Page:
Richard Dawkins – The Root of All Evil Part 1

The root of all evil Dawkins is referring to here is religion. Between the Muslim fundamentalists from abroad and the Christinaists at home, it’s nearly impossible for a rational person to not feel deeply threatened by these crusading whackos.
Let me know if you find this video as disturbing as I did. Also check out the previous e-Sutra post of Dawkins’ wonderful piece “Good and Bad Reasons for Believing.”

1 thought on “Richard Dawkins – The Root of All Evil Part 1”

  1. Watching Richard Dawkins video, “The Root of All Evil – Part One” was a dispiriting experience. Minister Ted Haggard’s response to disagreement was to attack Dawkins as being intellectually arrogant – an attack which itself defined arrogance.

    It left me wondering how one can dialogue with fundamentalists when their point of view borders on fascism that stands opposed to reason? I wouldn’t normally seek out such a dialogue except that the fundamentalist viewpoint has come to influence if not dominate the political arena, claiming an indisputable moral high ground that eviscerates compassion, elevates American economic greed and ignores our global ecological suicide.

    This last point is particularly concerns me. It will matter little whether the Christian or Muslim fundamentalist values dominate Iraq in 100 years when global warming recreates the sinking of Atlantis through the melting of the ice caps and thermal expansion of seawater. It is postulated that both Bangladesh and New York City will be underwater. I assume Iraq will be dry, but perhaps too dry – will Iraqis have any water to drink?

    In considering how to deal with fundamentalists my thoughts first turned to Yoga Sutra I:33 that advises mental tranquility will be achieved through a mindset of indifference towards those who actions are non-virtuous. Alas I had already watched the video and had my reaction!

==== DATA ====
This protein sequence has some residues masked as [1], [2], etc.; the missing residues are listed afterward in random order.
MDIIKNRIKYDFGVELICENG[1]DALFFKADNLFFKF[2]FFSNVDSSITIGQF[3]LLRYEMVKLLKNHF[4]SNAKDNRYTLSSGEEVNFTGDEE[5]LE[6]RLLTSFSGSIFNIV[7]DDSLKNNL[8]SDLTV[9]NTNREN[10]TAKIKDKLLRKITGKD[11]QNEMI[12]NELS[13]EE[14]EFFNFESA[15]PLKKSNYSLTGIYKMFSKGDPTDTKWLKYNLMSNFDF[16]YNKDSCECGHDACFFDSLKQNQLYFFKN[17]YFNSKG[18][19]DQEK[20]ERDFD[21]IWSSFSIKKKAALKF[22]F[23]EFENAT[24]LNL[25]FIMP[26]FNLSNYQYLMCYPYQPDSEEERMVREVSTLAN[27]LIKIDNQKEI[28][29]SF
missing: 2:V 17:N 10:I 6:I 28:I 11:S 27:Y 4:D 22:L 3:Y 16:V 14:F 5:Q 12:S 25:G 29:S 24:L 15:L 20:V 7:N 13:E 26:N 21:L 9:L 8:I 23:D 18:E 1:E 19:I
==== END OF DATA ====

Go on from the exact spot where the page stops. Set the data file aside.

Inner peace (citta prasadanam) is not to be confused with peace in the world. I’ve long been dissatisfied with the limits of yoga practice as a path to inner peace. Yes, yoga does create mental peace and I’m grateful for that, but what good is inner peace if it doesn’t create a better world? Nero was content playing the fiddle (or was it a lyre?) while Rome burned.

    I’ve read articles in yoga magazines that advise that when we each reach nirvana then peace will be universal. Call me impatient but I think the millennia that must pass before we all reach nirvana will last a bit too long – I doubt we will achieve collective nirvana in human form since we are more engaged in creating karmic conditions for our own extinction.

    It was a relief from my gloomy thoughts to read the September issue of Shambala Sun themed “Mindful Politics.” In an article title “Who Does God Vote For?” Barry Boyce gave a report on the Spiritual Activism Conference that took place in Washington, D.C. in May 2006. Among others he profiled Reverend Deborah Johnson, author of “The Sacred Yes.”

    Johnson’s assertion that we need to eliminate the “illusion that we are separated from God, our sense of our own goodness, other people, or even our own selves” harmonizes nicely with a yogic point of view. I’d like to add that we ought to eliminate the illusion that we are separated from nature – an illusion that has made the crisis of climate change possible.

    I wish I had been at her conference workshop titled “Moving the Movable Middle: Compassion for the Challenges of Change.” It sounds like the antidote to watching “The Root of All Evil.”

    The idea that we are most able to change when we seek the middle ground sounds right to me. Engaging fundamentalists in a battle of ideologies is more likely to push us to unproductive extremes – such as the name calling that Dawkins stoops to when he characterizes Haggard as a “swaggering authority.” Leslie Kaminoff does the same in his blog, characterizing fundamentalist Christians of Haggard’s mien as “crusading whackos.”

    I may privately resonate with those reactionary stances but I believe that one of the aims of yoga is to minimize reaction and promote intelligent action. One of Johnson’s ideas behind “The Sacred Yes” is that if we come from a point of view of “No” (anti-fundamentalism) we will burn out in the fire of antagonism.

    I look forward to reading her book to understand more about what it means to view the world from a “Yes” standpoint. I suspect it has to do with being pulled toward the future with a vision of all life as sacred and working to manifest the vision.

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